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This year, the Department of Global Health welcomed six Fulbright scholars from Tunisia, Malawi, Indonesia, Vietnam, and Colombia. The Fulbright program provides prestigious grants that cover an academic year of living, studying, and engaging with the community at U.S. universities. Applying students submit a statement of defined activities they will pursue during their time in America, with graduate students having to demonstrate a capacity for independent study or research.
While completing a Masters of Public Health in the Department of Global Health, students have several ways to gain research and fieldwork experience around the world. Students have fellowship opportunities that allow for hands-on training in a multitude of countries, but the Peace Corps represents another way to apply classroom curriculum at UW to the real world.
A core tenet of the Department of Global Health’s mission is understanding the causes of health inequities at multiple levels, including ways that health intersects with other pressing issues facing the global population. For David Frantz, a third-year undergraduate student in the University of Washington Global Health minor, that meant exploring ways that health can be weaved together with his other academic interests.
Multidisciplinary Work in Global Health - Andrew Trister, Digital Health and Innovation, Bill & Melinda Gates Foundation
Andrew Trister, Deputy Director of Digital Health and Innovation, Bill & Melinda Gates Foundation, Reflects on a Meandering Path to the Field
Jennifer Velloza spent a year crisscrossing the grass-covered plains and sloping hills of rural Swaziland, dividing her time among ten medical clinics in this small southern African country. Here, nearly one in four people have HIV — and that rate is even higher among women.
As a study manager for Doctors Without Borders, Velloza saw many pregnant and postpartum women struggle to get the HIV testing and treatment they needed, because they were also suffering from sexual trauma, depression or anxiety.
In the Media
UW study to shed light on effective strategies for cervical cancer elimination, address health disparities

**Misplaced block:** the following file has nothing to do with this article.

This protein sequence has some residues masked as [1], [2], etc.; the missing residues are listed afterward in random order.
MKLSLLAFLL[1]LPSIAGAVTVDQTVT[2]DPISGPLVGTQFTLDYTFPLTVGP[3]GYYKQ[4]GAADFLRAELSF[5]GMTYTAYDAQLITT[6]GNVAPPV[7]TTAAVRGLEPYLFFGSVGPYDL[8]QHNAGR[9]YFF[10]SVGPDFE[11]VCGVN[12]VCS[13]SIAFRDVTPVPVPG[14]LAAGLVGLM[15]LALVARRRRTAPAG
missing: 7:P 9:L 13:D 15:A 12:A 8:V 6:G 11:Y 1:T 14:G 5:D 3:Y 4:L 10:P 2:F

A new UW study led by Ruanne Barnabas, Associate Professor, UW Department of Global Health/ International Clinical Research Center (ICRC), aims to shed light on effective strategies for cervical cancer elimination. The study will increase understanding of how a combination of screening and vaccination strategies can be used more effectively to eliminate cervical cancer in low- and middle-income countries (LMICs).
The American Society of Tropical Medicine and Hygiene announced Joel G. Breman, MD, DTPH, FASTMH, as its new president today at the Society’s 2019 Annual Meeting in National Harbor, Maryland. Dr. Breman is retired from the Fogarty International Center, National Institutes of Health. Julie Jacobson, Affiliate Associate Professor of Global Health MD, is President-Elect.
Keshet Ronen of the University of Washington School of Public Health recently received a $200,000 Technology and Adolescent Mental Wellness grant from the University of Wisconsin to develop an innovative program that uses social media to prevent depression in young pregnant women or women who have recently given birth.
The grant was awarded by the university’s Social Media and Adolescent Health Research Team. Ronen is a clinical assistant professor in the Department of Global Health, which bridges the UW Schools of Public Health and Medicine.
Cancer in Senegal: 'I Had to Sell Everything to Pay for Treatment' (BBC News - Features Ben Anderson)
"It's really expensive. When all this started, I had to sell everything I owned," says cancer patient Awa Florence. "I don't have anything left. I'm a widow and I don't have the means to pay for further tests."
Climate change is already causing widespread harm to the health of all people living in the United States, with extreme heat making workers less productive and toxic air contributing to 64,000 deaths in a single year. In a new brief on climate change and health in the U.S. published Nov. 13, University of Washington and Harvard University researchers say it is still possible to prevent some health effects and mitigate others, and that aggressive action on climate is also action to protect health.